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    • What happens when you build cars with absolutely no restrictions and put only the bravest drivers behind the wheel of them to take the cars through the tight corners of hillsides and rocky terrain? This is what the golden era of rally was all about when Group B was first introduced, an era of racing that still remains in the hearts of many fans and is considered the pinnacle of the World Rally Championship. This era brought out the most insane looking cars with over the top aerodynamics and innovative turbocharging technologies, manufacturers used Group B as a way of getting into racing and pushing the boundaries of what was possible when it came to race cars, completely ditching focus on health and safety and going all out on the power and performance. You know a car is fast enough when you wake up in the morning and look it, scared to even unlock it, these were the cars.    (WildRide Magazine's Obey Omnis, Images via WildRide Magazine)   The '80s were a good time for rally racing and to keep the ball rolling, the FIA decided to completely overhaul the group systems in order to attract more manufacturers, ditching the old Group 1-6 layout, replacing them with Groups N, A, B and S. Groups N and A were focused mainly on production cars where they could rarely differ from the road going variants and were restricted on power. Group B however was where the main action was happening due to the fact there were no restrictions and the manufacturers could go as wild as they wanted with their new race chassis, not having to worry about any power limits or restrictions on the body. (They were also required to make 200 homologation units in order to keep the costs down compared to the 5000 units required in Groups N & A). With manufacturers not being held back by restrictions, not only were they making advancements in the world of motorsports, they were also making advancements when it came to normal commercial vehicles, giving us technology such as the advanced all wheel drive systems, semi-automatic gearboxes and clever ways of modifying the turbochargers.   Obey would enter the Omnis into Group B which would later become the poster child of the golden age. This car would end up revolutionizing rally racing and it was the very first rally car which had a reliable and effective all wheel drive system, making it a benchmark for all future cars fitted with a similar drivetrain, the car would also go through a few changes throughout the years building on it's shortcomings such as the relatively large weight but 1984 would be the debut of the Omnis we all know and love, one of the most innovative cars which completely changed the whole playing field. The Obey Omnis featured a unique inline-5 engine with a clever turbocharging system which allowed it to produce anywhere from 450 brake horsepower to 540 brake horsepower. The genius engineers fitted a small valve which would keep the turbo spooled even when it was off throttle, resulting in little to zero turbo lag which would allow the Omnis to be quick out of the tight twisty corners.   (WildRide Magazine's Obey Omnis, Images via WildRide Magazine)   One of the most noticeable aspects of the car is the very aggressive aero kit which featured a massive front splitter and an even larger rear wing, this was one of the first examples of sophisticated use of aerodynamics and the drivers of the Omnis stated that all this was beneficial, making the car extremely stable at high speeds which is a must when you're driving across loose surfaces. The aerodynamics paired with the semi-automatic gearbox and all wheel drive system put the car at a massive advantage as prior to this, manufacturers were sticking to rear wheel drive layouts as they didn't see any benefits to it, especially when taking the additional weight added to the car because of it into consideration. There's no denying that the Obey Omnis is a very heavy car and the suspension setup on it put you in a position where you'd sit up a lot higher than you normally would in any other rally car so did this big weight disadvantage prevent it from performing well on rally stages? Absolutely not.   (WildRide Magazine's Obey Omnis, Images via WildRide Magazine)    Despite the weight disadvantage and comprise of dynamics, it all worked. Obey had more power under the hood than the rest of the manufacturers but they were also able to utilize it a lot more efficiently, being able to apply more power on surfaces such as dirt, gravel and even ice, carrying it all the way out through the corners. After the chassis won it's first race, there really wasn't anything stopping it, drivers started shaving off seconds and even minutes on some rally stages, it was clear that the all wheel drive system was a game changer to the sport of rally. All of the engineering behind it paired with an All-Star line up of drivers lead the chassis to winning the 1984 world championship title and paved the way for the drivers to reaching their legendary status.    (WildRide Magazine's Obey Omnis, Images via WildRide Magazine)    One of the most notable drivers out of this line-up was a French female driver, Michèle Mouton, who started off her career as a rally co-driver before getting behind the wheel herself, leading to her gaining accolades such as French Champion and European Ladies Champion. She'd also compete in the 24 Hours of Le Mans, forming her own all female team where they'd end up winning the whole race in their class, this sky-rocketed her name up on the list of driver's to watch and caught the attention of multiple teams such as Brioso where she'd have moderate success until she'd sign with Obey at the start of the '80s. As to be expected, this signing was met with criticism and seeing the comments thrown about, it makes you dislike people more and more. She managed to prove everyone wrong in Portugal where she won seven stages and managed to finish fourth overall, continuing to perform well in both the Greek and Finnish rally stages until Sanremo, Italy, where she'd get her breakthrough, getting first place. This put comments such as "Never can, nor will I lose to a woman" to rest. Mouton would shut up all the critics, going up against legends in the rally scene, making her presence felt as she'd put down fastest times on stages such as Monte Carlo and even finish in the top five in Sweden, all whilst dealing with an injured knee. By the time it got to the Portugal stage, she put all theories that she was unable to compete in the big leagues, to rest. 1982 would be the year where she would be battling for the lead of the Championship, racking up wins. She'd also enter a race in Côte d'Ivoire as part of her father's final wish before passing away from cancer, this was a race where a lot of cars struggled to compete due to the extremely high temperatures and the cabin where the driver and co-driver were, would reach 150°F (65.6°C), Obey originally didn't have any plans to compete or even enter in this rally but due to Mouton's father's final wish and the fact she was close to winning the championship, they went through with it.  She sadly wouldn't finish the race due to the car overheating. Although Mouton didn't end up winning the World Championship title, she would give Obey their very first Manufacturer's world title and walk away with the International Rally Driver of The Year award, even other drivers would say that she deserved the Championship title, only losing it by sheer luck of her opponent. She'd end up leaving the sport of rally in '86 to focus on her family and would end up being made Knight of the Legion of Honour, the highest French merit and would also have her name put into the Rally Hall of Fame. Motorsport legends from all disciplines such as Nikki Lauda would commend her as being one of the best, even gaining titles such as the Superwoman. This woman is to thank for inspiring an entirely brand new generation of female drivers, showing them that it's possible to go up against the big leagues and that those spots aren't reserved solely for male drivers, she took massive strides in disproving all the criticism that was thrown at her due to being a female driver and making it a better environment for female drivers of today, showing them that they do have a place in Motorsports.   (Michèle Mouton)   Vapid were already present in the world of Rally but with the introduction of Group B, they set out to develop a brand new chassis, one which would be rear wheel drive but it was fueled with problems and Vapid would eventually end up scrapping the project all together out of frustration. Due to already having invested a lot of money developing a chassis solely for the purpose of Group B, they decided they'd give it another shot, using the lessons learnt from the failure of the first attempt. This time they'd focus on making it a purpose built rally car, ditching the original rear wheel drive layout plans for an all wheel drive layout in hopes of having a chance to compete against cars such as the Obey Omnis.   (WildRide Magazine's Vapid GB200, Images via WildRide Magazine)    The chassis they would end up producing had a unique design, it featured a composite body made from fiberglass and would be a mid-engine, all wheel drive layout. Trying to prevent the additional weight from putting them at a disadvantage, they started focusing on improving the weight distribution and placed the transmission at the very front of the car, meaning the power from the engine would go all the way to the front wheels before making it's way to the rear, a really complex system but the weight distribution and double wishbone suspension would aid handling and stability, this also lead to the Vapid GB200 being the most balanced platform when compared to all its competitors. To cut down on costs and development time, the Vapid parts bin was raided and parts from old commercial vehicles were used to dress the whole GB200 up such as the windshield, front headlights, doors (Which were cut down to be made smaller) and dash gauges being taken off older Vapid models.   (WildRide Magazine's Vapid GB200, Images via WildRide Magazine)    The engine that sat above the rear axles of the GB200 was a 1.8 liter turbocharged unit which had an output of 250 brake horsepower in road going trim but had as much as 350 to 400 brake horsepower in race trim. Although the GB200 had the balance which was necessary to be competitive in the field, the power to weight ratio was really poor and was letting it down with the engine being infamous for the lag it would produce in low RPMs, making it extremely difficult to drive on the rally stages, gaining it's best ever finish in Group B when it got third overall in Sweden, 1986. One event later, in the rally of Portugal, a GB200 would be involved in a crash, taking the lives of three spectators and injuring multiple others. Another GB200 would be involved in a crash in the rally of Germany where it crashed right into a tree, sadly killing the co-driver instantly.       The crash at the rally of Portugal would end up making the GB200 completely obsolete, only seeing one full season of rally. Vapid were even planning on making a more powerful variant of the GB200 for competition, one which would have improved brakes and suspension. The engine would also be more powerful, now producing anywhere from 500 brake horsepower, all the way up to 800, although most made around 570. The most impressive thing however was that this new variant which did get released, was able to do 0-60 in just 2 seconds, this was completely insane for a car in the '80s. This new variant wouldn't compete in Group B and would instead compete in the FIA European Championship from 1986 till 1992, winning an entire season in 1991. The GB200 was a purpose built supercar for rally that was built from the ground up and the 200 homologated units that were released to the public were only there to show off Vapid's technology and what was possible when a car is made by a group of people, all having extensive roots in Motorsports. The new variants of the GB200 performed more like a race car, offering smooth power delivery unlike the very first models seen in Group B. Vapid's marketing team wanted to garner some publicity when they gave a GB200 to the Essex Police Force in the United Kingdom, going on to recreate the same image 30 years later with the Vapid Flash GT.     (Essex Police Force's Vapid GB200, United Kingdom)    Group B was absolutely mental to put it simply and it was spectacular watching these world class drivers control these insane looking cars at high speeds through tight and twisty roads whilst also threading the needle when it came to the sea of spectators present on the road. All the rally stages were held on public roads which meant that anyone was able to come and watch the races, also allowing the spectators to get extremely close to the cars. Spectators would get hit during these races but it was all part of the challenge for the drivers, keeping the throttle pinned and hoping that fans would clear the road in time. This would put bigger car and longer cars such as the Obey Omnis and GB200 at a disadvantage with manufacturers later developing smaller hatchbacks with boxy shapes, making it easier to navigate the cars through the tight roads and avoid the spectators.   (Moses Parting The Red Sea, Obey Omnis)   Group B was everything Motorsports and racing should be, incredibly fast and innovative cars with the bravest drivers behind the wheel, challenging themselves on some of the roughest roads and terrains at high speeds, pushing what was possible to the limit with there being a new Champion each year (Cough, looking at you Formula 1). All the cars would look different, all featuring their respective manufacturer's innovations and leaps of advancement in terms of technology but there's no denying that this sport was extremely dangerous. With no restrictions, these cars were too powerful, too fast to race, they were extremely difficult and the spectators were constantly at risk of danger, same with the drivers. The cars could weight as little as 890kg, this lead to manufacturers doing everything they could to shed as much weight as possible to be competitive, at the cost of safety, leading to the cars in the end of the era being extremely fragile and hopeless when it came to protecting the drivers and co-drivers from any crashes. A lot of drivers spoke out about this saying that if a restriction was put on weight, more focus could be put on the safety to better protect the occupants of the vehicle. There were several crashes that happened throughout Group B, the aforementioned crash in Rally Portugal saw the driver lose control of the GB200 over a crest, going straight into a crowd of spectators, injuring a total of 31 and killing 3. After this horrific crash, the Rally Portugal would be cancelled on the same day with all the teams pulling out and refusing to race out of respect for the lives lost and those injured, along with the concern for safety. A few months later, the final nail on the coffin would be hit when the Championship favorite of 1986 who was leading in the Driver's Championship by a huge margin, would lose control late into a fast turn, not having time to correct the car or brake, sending the car flying off the road, down onto a steep hill which would result in the fuel tank being ruptured, spilling fuel all over the hot engine, sending the car up in flames, engulfing both the driver and co-driver. By the time medical staff were able to arrive at the scene to help, it had already been too late, the incident was over in a matter of minutes, what was recovered from the crash was barely even recognizable as a car anymore, with only the frame remaining. This would be the final straw and most manufacturers would pull out of Group B rally completely. After this crash which took the lives of two prominent figures in rally, it only took hours for the FIA to completely cancel and ban Group B as a whole.       Never again will we see anything remotely close to Group B in terms of the action it offered, constantly leaving you at the edge of your seat waiting to see which car will retire next or make it through to the end. It was all the danger, bare knuckled competition and raw human talent, piloting these incredible cars that now makes Group B the Golden Era of Rally. Since then, the cars have changed, the regulations have changed and the driver's have changed but one thing that hasn't changed is the spectators and their pursuit of getting the best seat in the house. There was great reason for the cancellation of Group B but a special era has ended and is long gone now, only remaining in the hearts and memory of rally fans and just like that, this article is in memory of those injured and those who lost their lives doing what they enjoyed, being involved in the world of racing, this one's for you, Rest Well.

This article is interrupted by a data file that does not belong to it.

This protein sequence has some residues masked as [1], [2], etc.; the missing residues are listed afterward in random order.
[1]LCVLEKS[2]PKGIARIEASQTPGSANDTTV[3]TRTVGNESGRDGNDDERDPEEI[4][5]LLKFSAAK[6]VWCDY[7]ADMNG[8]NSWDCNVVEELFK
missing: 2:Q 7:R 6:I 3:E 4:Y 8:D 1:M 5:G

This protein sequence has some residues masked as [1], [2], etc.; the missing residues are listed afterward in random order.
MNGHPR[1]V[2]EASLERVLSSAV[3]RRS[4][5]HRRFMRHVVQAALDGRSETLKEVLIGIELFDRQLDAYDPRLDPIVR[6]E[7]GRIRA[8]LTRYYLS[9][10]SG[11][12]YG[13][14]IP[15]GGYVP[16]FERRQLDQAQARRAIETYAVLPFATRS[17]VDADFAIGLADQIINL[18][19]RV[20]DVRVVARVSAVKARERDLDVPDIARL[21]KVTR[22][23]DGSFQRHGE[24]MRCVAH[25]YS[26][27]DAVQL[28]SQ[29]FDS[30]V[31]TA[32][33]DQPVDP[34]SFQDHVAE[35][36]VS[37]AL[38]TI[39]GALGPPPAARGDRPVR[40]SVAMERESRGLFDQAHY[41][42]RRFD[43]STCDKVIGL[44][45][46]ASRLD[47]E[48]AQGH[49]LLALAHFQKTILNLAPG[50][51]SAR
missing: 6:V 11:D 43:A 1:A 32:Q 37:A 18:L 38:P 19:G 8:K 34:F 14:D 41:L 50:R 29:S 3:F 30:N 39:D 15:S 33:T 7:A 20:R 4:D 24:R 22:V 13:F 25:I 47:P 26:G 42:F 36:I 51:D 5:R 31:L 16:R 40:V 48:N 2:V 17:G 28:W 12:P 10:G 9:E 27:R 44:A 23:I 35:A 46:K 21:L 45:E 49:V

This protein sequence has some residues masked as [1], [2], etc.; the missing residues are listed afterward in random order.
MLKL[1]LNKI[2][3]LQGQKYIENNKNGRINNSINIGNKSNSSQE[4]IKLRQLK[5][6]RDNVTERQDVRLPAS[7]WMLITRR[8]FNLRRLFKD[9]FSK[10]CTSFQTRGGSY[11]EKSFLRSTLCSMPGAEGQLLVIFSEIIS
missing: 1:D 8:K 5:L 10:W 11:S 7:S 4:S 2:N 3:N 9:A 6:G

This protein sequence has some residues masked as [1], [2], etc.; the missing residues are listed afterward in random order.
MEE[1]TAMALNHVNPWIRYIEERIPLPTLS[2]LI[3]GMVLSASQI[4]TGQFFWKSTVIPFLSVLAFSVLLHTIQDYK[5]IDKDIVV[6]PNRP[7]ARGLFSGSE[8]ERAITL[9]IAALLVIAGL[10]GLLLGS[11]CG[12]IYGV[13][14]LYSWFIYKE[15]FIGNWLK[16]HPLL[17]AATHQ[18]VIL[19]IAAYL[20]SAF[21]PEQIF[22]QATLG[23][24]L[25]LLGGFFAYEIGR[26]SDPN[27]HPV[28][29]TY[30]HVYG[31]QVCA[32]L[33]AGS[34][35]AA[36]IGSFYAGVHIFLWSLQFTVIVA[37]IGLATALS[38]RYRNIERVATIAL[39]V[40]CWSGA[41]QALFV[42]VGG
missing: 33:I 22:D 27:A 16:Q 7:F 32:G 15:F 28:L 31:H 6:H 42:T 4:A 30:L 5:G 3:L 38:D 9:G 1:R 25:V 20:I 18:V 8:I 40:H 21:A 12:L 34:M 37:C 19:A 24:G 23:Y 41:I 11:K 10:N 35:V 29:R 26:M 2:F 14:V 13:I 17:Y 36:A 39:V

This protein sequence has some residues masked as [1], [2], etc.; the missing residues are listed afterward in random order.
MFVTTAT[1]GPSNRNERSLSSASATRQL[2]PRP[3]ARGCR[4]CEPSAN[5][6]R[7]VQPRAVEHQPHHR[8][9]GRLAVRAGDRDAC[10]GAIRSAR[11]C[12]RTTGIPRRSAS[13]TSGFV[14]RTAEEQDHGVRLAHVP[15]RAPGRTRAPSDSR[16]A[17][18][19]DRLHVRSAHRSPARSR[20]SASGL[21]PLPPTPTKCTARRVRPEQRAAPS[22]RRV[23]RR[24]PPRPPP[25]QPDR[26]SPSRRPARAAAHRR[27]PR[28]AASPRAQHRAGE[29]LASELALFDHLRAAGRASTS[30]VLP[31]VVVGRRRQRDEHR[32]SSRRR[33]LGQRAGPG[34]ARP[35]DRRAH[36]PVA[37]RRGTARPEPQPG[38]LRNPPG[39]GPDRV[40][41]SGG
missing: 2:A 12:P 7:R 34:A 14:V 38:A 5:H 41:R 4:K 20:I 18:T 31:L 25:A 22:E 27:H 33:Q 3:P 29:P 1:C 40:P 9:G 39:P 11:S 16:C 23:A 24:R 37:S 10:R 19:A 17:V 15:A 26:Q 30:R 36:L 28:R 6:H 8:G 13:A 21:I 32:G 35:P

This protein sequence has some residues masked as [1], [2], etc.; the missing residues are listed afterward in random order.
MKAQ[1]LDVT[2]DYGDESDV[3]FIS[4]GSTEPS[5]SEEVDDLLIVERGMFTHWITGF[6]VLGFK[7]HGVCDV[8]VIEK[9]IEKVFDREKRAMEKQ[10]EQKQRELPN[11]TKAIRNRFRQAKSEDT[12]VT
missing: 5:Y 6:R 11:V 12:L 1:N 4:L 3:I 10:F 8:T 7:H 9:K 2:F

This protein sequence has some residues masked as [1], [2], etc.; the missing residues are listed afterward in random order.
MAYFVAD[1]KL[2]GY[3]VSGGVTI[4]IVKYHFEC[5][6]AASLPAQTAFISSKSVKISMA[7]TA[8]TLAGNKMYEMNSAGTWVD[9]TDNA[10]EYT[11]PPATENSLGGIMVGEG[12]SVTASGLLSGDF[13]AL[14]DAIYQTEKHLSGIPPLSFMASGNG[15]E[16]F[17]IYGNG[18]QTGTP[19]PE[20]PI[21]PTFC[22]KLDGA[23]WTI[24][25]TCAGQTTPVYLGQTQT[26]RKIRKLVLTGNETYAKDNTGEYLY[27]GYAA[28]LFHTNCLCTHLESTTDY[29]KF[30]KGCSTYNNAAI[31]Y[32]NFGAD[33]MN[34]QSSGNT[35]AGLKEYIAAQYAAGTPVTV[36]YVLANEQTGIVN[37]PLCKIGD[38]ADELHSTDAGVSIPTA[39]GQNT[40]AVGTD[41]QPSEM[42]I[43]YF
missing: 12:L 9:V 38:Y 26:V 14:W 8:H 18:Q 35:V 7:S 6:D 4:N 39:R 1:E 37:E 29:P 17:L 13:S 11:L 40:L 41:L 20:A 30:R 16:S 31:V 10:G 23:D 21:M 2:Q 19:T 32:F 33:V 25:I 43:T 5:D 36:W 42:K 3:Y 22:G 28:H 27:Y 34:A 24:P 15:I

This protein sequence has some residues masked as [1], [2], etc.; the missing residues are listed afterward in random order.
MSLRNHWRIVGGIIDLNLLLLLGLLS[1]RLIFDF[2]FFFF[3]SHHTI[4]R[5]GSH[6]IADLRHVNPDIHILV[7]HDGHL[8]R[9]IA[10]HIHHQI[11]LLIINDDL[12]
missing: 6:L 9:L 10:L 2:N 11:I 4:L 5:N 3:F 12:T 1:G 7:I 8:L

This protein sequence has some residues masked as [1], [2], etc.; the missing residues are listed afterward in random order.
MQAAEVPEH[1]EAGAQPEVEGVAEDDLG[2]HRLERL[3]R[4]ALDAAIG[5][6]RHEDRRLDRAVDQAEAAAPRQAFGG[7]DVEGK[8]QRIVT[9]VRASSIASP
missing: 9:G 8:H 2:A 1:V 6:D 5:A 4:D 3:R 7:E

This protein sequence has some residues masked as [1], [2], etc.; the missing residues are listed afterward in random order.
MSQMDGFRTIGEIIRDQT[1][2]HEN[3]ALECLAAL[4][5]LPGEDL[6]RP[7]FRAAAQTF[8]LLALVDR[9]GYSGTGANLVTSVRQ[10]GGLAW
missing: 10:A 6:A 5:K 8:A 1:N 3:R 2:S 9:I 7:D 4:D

• Please L&A this.  Though I was hoping to make this faction work I just don’t have enough time in the day to keep the idea going.